We’ve all seen them; we all know the faces and most of us know the names…. Each industry has them too. They’re the people that just love to hear themselves talk and they actually justify it by saying they’re giving back or they’re helping. I didn’t realize so many worked for charities! Each time I see or hear someone NOT working but professing their “knowledge” it makes me wonder if Coke and Pepsi share trade secrets? Or what about Tesla and Rivian? Last but not least, did Bill Gates and Steve Jobs tell each other and the masses their respective trade secrets? Uh, that’s a resounding NO! Okay, one last one, has Google published their algorithm? To “help” everyone? That too is a negative ghost rider!
Are those “managers” just as bad as the “influencers” who’ve recently come under fire for their over exaggerated content? Content that, well, doesn’t have any content? Since when did a manager’s office become a closed door, chest-pounding, social media photo shooting, exaggerated content box? There’s nothing wrong with sharing ideas or offering how your dealership is successful but that’s what 20 Groups are for. The key in this is that it’s about the dealership, not you. When you see managers on these “bro” podcasts, hyping themselves up harder than an influencer in a vacation photo you have to ask yourself – what is this really about? How (and why) did it get this way?
Take one look on LinkedIn and you will find post after post that makes you cringe. And you cringe because most of those commenting or “engaging” with the content are other managers offering unearned praise and furthering the issue. You can only pat yourself on the back so many times before you realize what a putz you’re being, then again, maybe not. Not to mention, most of these “bro chats” are done during regular work hours. Running a podcast after hours is one thing, but to do so during the day – while you should be running the dealership – is not practicing what you preach.
And no, this isn’t about being bitter. Again, sharing ideas and quality content – on your own time – is commendable. Just the same as being educated by your peers in a 20 Group. Recently I had a conversation with a colleague on the role of the GM. Asking how it has evolved to meet the demands of the dealership in an ever-changing landscape. Digging into whether or not the average “influencer” is equipped to tackle the many challenges they face today: inventory shortages, fixed-ops’ absorption, costs, and dwindling front-end profits that were already in the red on new inventory. Then there’re social, google and personnel. Ugh…. Yet when you listen to these podcasts or read their LinkedIn posts none of the above is discussed (unless they’re plugging the new vendor that did a freebee for their advertising). It’s literally a “bro-five” saying “yeah, we have the best processes, we are top performers!” Or, my personal favorite, “Here are all the obstacles I overcame in my life to become “this” successful….” Uh, okay “bro,” you weren’t married to Ike Turner, so I don’t want to hear it. The “get out of jail free card” is “I’m doing it to motivate you” which is bs. Always let someone else handle your press. Rule number 1.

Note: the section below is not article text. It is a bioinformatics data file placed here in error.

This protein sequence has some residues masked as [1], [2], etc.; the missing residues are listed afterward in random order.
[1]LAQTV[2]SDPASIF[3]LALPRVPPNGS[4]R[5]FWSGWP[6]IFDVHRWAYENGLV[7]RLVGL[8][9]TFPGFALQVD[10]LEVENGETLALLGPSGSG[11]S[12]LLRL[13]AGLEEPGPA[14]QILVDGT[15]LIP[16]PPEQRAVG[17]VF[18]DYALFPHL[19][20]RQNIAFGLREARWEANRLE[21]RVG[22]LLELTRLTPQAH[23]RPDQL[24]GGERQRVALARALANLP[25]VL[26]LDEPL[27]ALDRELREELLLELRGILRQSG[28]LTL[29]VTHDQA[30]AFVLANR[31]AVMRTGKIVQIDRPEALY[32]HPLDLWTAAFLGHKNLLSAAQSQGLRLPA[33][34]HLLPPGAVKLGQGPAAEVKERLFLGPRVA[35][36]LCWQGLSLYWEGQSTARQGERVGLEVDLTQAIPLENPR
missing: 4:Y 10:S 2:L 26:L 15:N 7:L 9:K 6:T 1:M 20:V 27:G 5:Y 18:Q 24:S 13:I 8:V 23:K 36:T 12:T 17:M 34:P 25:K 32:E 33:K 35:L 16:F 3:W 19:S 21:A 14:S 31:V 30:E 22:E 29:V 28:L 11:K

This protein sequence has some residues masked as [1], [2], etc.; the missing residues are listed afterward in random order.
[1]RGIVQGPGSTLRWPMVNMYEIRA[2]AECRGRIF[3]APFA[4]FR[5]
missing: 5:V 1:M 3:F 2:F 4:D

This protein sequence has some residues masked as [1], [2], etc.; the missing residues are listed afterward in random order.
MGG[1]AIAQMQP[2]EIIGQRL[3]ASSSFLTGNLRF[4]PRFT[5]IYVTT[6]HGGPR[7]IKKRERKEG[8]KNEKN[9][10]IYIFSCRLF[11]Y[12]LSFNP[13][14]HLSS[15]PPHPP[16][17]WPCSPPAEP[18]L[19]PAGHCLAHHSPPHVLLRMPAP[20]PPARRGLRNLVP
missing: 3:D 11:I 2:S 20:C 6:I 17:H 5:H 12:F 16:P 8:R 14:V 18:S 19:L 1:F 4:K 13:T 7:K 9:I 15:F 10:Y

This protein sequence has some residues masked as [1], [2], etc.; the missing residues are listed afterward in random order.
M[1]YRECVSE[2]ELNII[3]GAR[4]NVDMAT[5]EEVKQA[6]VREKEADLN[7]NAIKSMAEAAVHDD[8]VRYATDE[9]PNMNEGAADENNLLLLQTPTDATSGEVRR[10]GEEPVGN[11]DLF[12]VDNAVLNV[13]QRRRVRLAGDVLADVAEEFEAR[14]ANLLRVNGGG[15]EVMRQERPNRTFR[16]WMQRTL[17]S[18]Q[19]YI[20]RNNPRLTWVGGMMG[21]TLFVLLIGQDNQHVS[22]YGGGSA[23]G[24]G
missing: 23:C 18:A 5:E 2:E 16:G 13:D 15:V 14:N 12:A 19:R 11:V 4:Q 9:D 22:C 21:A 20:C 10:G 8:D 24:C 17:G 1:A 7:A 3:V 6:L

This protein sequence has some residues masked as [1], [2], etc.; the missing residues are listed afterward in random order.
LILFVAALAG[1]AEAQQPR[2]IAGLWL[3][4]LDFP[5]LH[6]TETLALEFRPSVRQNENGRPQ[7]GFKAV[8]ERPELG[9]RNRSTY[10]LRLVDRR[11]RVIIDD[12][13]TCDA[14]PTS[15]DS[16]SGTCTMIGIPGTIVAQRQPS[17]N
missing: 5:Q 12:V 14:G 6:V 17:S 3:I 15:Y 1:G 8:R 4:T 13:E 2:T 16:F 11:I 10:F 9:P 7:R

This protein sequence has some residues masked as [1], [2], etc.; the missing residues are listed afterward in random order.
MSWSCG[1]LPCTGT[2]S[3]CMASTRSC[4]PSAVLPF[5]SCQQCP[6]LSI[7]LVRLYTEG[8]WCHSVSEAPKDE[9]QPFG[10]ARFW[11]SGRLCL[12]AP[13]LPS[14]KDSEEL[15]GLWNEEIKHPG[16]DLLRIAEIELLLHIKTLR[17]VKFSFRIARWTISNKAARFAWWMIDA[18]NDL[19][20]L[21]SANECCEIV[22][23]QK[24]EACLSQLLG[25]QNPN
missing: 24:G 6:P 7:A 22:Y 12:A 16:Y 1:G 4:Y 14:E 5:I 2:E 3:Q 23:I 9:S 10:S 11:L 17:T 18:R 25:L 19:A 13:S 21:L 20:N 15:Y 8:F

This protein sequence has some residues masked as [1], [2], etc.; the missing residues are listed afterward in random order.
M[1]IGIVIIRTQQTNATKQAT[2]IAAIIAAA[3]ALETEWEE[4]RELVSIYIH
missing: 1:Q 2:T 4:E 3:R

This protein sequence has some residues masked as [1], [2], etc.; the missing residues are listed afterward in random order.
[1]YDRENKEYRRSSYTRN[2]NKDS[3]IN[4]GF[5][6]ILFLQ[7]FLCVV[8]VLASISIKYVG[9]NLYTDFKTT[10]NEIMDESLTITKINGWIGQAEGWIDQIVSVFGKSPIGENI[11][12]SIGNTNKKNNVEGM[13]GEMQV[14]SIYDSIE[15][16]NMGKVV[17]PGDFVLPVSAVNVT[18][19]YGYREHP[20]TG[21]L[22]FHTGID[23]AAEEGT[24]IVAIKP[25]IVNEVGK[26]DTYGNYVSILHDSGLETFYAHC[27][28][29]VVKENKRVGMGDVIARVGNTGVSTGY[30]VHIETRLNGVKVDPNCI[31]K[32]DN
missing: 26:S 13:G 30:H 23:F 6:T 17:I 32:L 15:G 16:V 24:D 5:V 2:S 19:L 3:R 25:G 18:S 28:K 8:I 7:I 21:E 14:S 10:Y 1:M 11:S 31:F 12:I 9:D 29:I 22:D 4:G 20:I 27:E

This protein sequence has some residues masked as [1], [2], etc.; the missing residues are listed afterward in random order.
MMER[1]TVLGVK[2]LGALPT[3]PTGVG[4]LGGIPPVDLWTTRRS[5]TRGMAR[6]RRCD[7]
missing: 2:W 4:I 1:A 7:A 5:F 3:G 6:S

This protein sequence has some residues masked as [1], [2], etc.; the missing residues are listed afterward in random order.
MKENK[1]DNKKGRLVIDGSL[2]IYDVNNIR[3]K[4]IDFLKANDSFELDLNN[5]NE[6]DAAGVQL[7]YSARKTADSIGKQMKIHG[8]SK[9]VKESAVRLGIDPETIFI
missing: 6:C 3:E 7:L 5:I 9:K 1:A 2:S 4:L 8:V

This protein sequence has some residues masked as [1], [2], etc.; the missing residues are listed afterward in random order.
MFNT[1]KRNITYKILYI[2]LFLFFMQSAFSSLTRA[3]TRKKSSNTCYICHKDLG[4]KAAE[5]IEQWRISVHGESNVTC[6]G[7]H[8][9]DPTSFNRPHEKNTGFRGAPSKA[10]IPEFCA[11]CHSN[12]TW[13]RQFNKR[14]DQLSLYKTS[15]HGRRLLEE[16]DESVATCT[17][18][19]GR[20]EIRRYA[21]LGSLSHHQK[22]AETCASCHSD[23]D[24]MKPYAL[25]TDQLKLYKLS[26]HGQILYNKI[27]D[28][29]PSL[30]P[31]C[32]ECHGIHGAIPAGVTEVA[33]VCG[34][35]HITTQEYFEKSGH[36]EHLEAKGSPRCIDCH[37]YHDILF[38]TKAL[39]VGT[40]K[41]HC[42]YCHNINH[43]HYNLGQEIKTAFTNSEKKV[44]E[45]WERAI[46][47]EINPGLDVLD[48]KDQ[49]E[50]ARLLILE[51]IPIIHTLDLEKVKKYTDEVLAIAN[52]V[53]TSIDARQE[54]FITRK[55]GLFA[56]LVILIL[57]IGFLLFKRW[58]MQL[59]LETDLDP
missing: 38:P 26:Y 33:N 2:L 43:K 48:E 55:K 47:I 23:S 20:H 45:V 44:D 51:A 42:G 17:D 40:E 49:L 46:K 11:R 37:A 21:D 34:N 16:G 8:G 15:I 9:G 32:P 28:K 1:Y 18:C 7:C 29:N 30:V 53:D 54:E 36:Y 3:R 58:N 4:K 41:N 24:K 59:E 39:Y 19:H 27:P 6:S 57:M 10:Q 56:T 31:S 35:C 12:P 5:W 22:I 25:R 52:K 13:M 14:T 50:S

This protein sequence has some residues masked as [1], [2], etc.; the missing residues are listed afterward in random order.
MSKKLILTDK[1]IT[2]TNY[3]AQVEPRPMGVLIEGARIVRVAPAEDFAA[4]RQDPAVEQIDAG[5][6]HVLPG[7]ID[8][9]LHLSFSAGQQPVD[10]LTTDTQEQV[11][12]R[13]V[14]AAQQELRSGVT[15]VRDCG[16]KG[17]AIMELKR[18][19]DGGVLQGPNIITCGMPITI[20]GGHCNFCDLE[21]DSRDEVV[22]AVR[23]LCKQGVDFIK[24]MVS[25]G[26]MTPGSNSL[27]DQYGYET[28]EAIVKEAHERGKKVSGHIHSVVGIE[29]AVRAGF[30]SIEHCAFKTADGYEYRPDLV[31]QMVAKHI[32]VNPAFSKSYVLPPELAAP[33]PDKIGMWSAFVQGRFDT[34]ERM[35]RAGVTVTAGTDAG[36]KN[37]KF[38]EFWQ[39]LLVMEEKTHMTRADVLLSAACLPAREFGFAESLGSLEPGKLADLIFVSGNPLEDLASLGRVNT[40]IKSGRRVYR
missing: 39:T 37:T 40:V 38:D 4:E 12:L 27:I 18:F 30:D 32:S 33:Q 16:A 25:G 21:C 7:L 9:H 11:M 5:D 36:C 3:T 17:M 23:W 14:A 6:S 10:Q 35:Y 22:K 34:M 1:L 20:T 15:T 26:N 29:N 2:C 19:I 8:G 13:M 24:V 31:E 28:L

What do you think you’re best at? What did you think of your performance? Is what you’re doing viable for the long-term? So, while there’s never a shortage of content. There is, however, a shortage of quality content that encapsulates core strategies to address these issues. Instead of these guys spending their days locked in an office giving advice, it’s time they start to practice that which they preach and follow some of their own advice. As a department head you are managing your people, your customers and your departmental goals. Your dealership’s profitability will be determined by the targets you achieve but first you must identify, set, and train for them. Save the car posts, bro bs, and podcasts for the “influencers.” Come on, how often is it that you listen to one of those podcasts, or read a linked-in post and actually follow their advice? You don’t. And you don’t because there isn’t any advice. That’s the point.
Better yet, if after you’ve created goals and your teams are a fully trained – well-oiled machine – and performing, you tag that manager and employee and give credit where credit is due. The better your dealership performs, and the stronger results your managers and employees have the more “influence” you will have in your space. Influence isn’t gained by superficial, nonsensical banter. Less is more in this case.
Oh, and for anyone that doesn’t know, allow me to enlighten: A hot brand, a great location and a low rent factor isn’t the guy babbling, it’s his owner who’s either busy playing Monopoly with real buildings or on his yacht somewhere because he’s the real-real deal.
The reality is every store is unique and every situation different. Without truly and deeply understanding each situation and listening to honest details (not propaganda), you’re at risk of “putting diesel in your gas engine,” if you were to take action, which most do not. It’s remarkable how nobody ever posts their manufacturer audited financials showing a before and after, isn’t it? And by before and after I mean longevity, a statistically relevant showing, not just a seasonal ebb and flow.
Bro, switch off the microphone…